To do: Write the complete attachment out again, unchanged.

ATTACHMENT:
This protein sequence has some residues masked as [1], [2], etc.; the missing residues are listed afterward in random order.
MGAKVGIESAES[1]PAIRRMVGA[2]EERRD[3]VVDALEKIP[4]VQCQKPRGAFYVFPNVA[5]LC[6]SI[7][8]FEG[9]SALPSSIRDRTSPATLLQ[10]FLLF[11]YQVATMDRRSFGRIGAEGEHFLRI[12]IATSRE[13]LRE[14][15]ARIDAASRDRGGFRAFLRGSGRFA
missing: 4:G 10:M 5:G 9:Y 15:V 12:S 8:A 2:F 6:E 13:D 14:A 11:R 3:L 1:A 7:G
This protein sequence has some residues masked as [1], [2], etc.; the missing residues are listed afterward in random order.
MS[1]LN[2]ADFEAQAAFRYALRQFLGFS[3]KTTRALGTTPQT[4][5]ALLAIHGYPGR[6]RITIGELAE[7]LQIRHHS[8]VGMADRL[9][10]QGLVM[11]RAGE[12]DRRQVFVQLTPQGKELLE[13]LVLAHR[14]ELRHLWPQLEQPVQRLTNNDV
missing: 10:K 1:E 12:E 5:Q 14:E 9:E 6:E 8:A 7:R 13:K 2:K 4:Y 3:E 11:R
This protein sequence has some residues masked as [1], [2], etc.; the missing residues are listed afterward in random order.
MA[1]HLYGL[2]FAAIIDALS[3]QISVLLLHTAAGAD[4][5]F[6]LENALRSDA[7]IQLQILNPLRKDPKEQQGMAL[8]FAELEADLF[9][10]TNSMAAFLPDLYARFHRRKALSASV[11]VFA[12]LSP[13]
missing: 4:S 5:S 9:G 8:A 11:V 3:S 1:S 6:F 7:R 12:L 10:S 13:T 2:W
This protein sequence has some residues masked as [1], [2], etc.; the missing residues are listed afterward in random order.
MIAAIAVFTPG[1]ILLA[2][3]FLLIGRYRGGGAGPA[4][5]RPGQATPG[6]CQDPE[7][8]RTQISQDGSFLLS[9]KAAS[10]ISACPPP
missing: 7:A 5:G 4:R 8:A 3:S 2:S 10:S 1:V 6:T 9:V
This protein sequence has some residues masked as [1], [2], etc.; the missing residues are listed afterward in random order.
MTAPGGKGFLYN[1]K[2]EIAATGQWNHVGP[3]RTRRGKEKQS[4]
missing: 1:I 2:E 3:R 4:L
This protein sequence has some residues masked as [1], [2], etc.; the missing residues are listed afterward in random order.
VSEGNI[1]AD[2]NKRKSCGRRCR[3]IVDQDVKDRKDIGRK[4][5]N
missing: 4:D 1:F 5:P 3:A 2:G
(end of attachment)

This protein sequence has some residues masked as [1], [2], etc.; the missing residues are listed afterward in random order.
MGAKVGIESAES[1]PAIRRMVGA[2]EERRD[3]VVDALEKIP[4]VQCQKPRGAFYVFPNVA[5]LC[6]SI[7][8]FEG[9]SALPSSIRDRTSPATLLQ[10]FLLF[11]YQVATMDRRSFGRIGAEGEHFLRI[12]IATSRE[13]LRE[14][15]ARIDAASRDRGGFRAFLRGSGRFA
missing: 4:G 10:M 5:G 9:Y 15:V 12:S 8:A 2:F 6:E 13:D 14:A 11:R 3:L 1:A 7:G
This protein sequence has some residues masked as [1], [2], etc.; the missing residues are listed afterward in random order.
MS[1]LN[2]ADFEAQAAFRYALRQFLGFS[3]KTTRALGTTPQT[4][5]ALLAIHGYPGR[6]RITIGELAE[7]LQIRHHS[8]VGMADRL[9][10]QGLVM[11]RAGE[12]DRRQVFVQLTPQGKELLE[13]LVLAHR[14]ELRHLWPQLEQPVQRLTNNDV
missing: 10:K 1:E 12:E 5:Q 14:E 9:E 6:E 8:A 7:R 13:K 2:K 4:Y 3:E 11:R
This protein sequence has some residues masked as [1], [2], etc.; the missing residues are listed afterward in random order.
MA[1]HLYGL[2]FAAIIDALS[3]QISVLLLHTAAGAD[4][5]F[6]LENALRSDA[7]IQLQILNPLRKDPKEQQGMAL[8]FAELEADLF[9][10]TNSMAAFLPDLYARFHRRKALSASV[11]VFA[12]LSP[13]
missing: 4:S 5:S 9:G 8:A 11:V 3:S 1:S 6:F 7:R 12:L 10:S 13:T 2:W
This protein sequence has some residues masked as [1], [2], etc.; the missing residues are listed afterward in random order.
MIAAIAVFTPG[1]ILLA[2][3]FLLIGRYRGGGAGPA[4][5]RPGQATPG[6]CQDPE[7][8]RTQISQDGSFLLS[9]KAAS[10]ISACPPP
missing: 7:A 5:G 4:R 8:A 3:S 2:S 10:S 1:V 6:T 9:V
This protein sequence has some residues masked as [1], [2], etc.; the missing residues are listed afterward in random order.
MTAPGGKGFLYN[1]K[2]EIAATGQWNHVGP[3]RTRRGKEKQS[4]
missing: 1:I 2:E 3:R 4:L
This protein sequence has some residues masked as [1], [2], etc.; the missing residues are listed afterward in random order.
VSEGNI[1]AD[2]NKRKSCGRRCR[3]IVDQDVKDRKDIGRK[4][5]N
missing: 4:D 1:F 5:P 3:A 2:G